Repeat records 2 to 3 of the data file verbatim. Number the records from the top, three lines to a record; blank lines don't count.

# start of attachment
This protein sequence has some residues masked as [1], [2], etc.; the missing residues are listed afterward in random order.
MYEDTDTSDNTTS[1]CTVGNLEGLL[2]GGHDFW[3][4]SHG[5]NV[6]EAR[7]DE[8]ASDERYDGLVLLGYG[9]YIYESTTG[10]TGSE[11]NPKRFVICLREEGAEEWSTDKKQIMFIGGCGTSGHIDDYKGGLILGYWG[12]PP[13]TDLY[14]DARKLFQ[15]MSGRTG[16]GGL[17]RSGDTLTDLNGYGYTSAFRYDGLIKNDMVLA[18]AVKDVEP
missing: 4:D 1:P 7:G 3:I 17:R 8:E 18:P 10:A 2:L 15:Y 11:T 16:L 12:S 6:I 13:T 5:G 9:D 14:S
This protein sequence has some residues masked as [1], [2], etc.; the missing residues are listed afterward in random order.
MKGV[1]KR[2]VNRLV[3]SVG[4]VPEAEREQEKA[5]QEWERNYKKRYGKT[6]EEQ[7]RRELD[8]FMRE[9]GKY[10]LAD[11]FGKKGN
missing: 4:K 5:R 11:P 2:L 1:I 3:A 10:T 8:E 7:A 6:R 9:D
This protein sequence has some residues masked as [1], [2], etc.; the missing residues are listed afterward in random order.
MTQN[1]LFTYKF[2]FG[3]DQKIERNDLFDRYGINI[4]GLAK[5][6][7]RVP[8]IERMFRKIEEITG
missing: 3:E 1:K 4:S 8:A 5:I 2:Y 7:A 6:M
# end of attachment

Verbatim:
This protein sequence has some residues masked as [1], [2], etc.; the missing residues are listed afterward in random order.
MKGV[1]KR[2]VNRLV[3]SVG[4]VPEAEREQEKA[5]QEWERNYKKRYGKT[6]EEQ[7]RRELD[8]FMRE[9]GKY[10]LAD[11]FGKKGN
missing: 4:K 5:R 11:P 2:L 1:I 3:A 10:T 8:E 7:A 6:R 9:D
This protein sequence has some residues masked as [1], [2], etc.; the missing residues are listed afterward in random order.
MTQN[1]LFTYKF[2]FG[3]DQKIERNDLFDRYGINI[4]GLAK[5][6][7]RVP[8]IERMFRKIEEITG
missing: 3:E 1:K 4:S 8:A 5:I 2:Y 7:A 6:M